James Hollis, in the winter 2016 edition of Parabola, challenges us to love our fate, amor fati. It seems to me that amor fati might have something to say about our deepest, most profound, and troubling fears. This may be easier if the verb were changed to face our fate, accept our fate, embrace our fate. Loving our destiny is probably a lifelong challenge. “Why me?” we often ask. “What did I do to deserve this?”
This is difficult. Are Syrian refugees able to love their fate, or even accept it? If they could, would it reduce the fear that seems reasonable in such a situation? Hollis explains love of fate by describing it as living the life we have been called to live.
He calls amor fati “a heroic submission to the gods— ‘not my will but Thine,’” which is how Jesus faced his great fear, his call to the cross. Hollis quotes Nikos Kazantzakis: “The triumph of Jesus is not over death, as his followers believe, but his capacity to accept his fate…” I don’t know that that ‘love of’ equates to ‘submission to’. Maybe it does, if submission comes from a heart of love and trust. “Perfect love casts out fear.”
Might, then, amor fati ameliorate the fears that haunt us and daunt us? Our fate is often wrapped up in the very things that we fear. We must confront these fears to embrace our calling. We are phobic of public speaking, and our destiny is to become an attorney. We are terrified of flying and find ourselves in a career that requires extensive travel. Fear of failure torments us. Can the understanding that this is our calling help us to do the hard work of overcoming our fear so that we may fulfill what is ours to do? If we can move from resistance, rejection, even hate, anger, and bitterness of the life we have been given to live, might we be better able to find relief from fears?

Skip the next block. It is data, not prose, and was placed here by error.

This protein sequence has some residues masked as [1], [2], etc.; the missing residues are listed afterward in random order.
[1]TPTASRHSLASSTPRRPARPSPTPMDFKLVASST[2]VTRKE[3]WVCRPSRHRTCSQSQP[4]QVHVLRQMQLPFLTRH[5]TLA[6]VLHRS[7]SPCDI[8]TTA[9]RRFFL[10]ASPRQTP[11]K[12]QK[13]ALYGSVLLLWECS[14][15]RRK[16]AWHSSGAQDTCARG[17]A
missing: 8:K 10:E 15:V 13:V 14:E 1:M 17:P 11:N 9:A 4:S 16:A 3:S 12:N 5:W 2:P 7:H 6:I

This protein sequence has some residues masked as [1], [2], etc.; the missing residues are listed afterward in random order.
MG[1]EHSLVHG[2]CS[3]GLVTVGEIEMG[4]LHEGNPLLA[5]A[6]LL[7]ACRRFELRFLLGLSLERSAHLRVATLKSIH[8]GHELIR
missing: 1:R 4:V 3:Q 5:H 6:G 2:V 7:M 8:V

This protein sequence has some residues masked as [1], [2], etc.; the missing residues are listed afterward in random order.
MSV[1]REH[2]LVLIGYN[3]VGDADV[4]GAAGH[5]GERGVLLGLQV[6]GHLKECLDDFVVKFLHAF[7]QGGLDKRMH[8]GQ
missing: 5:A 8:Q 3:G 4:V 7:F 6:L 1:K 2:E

Hollis describes Camus’ insight into the Sisyphus myth, who suggests that Sisyphus chooses to push that stone back up the hill each and every time it rolls back down because, rather than fighting his fate, he accepts it. He achieves amor fati. “Sisyphus is truly free through his willing submission.” If willing submission to our fate sets us free, that must include freedom from fear. He no longer need fear the stone rolling down and crushing him or the nonstop torture of pushing the stone.
This sounds simple. That does not make it easy. To love, even simply to accept, one’s fate takes commitment—to truth, to love, to growth and individuation. It is a lifelong task. It is the task of fulfilling one’s destiny.
If we can approach amor fati, it may enable us to see the bigger picture of our lives from a new perspective, to trust that the gods who direct our destiny have our best interest in mind. We cooperate with the gods, or we wrestle against the gods. The Bible reminds us often to “fear not”. Cooperating with the gods includes accepting their instruction to “fear not”.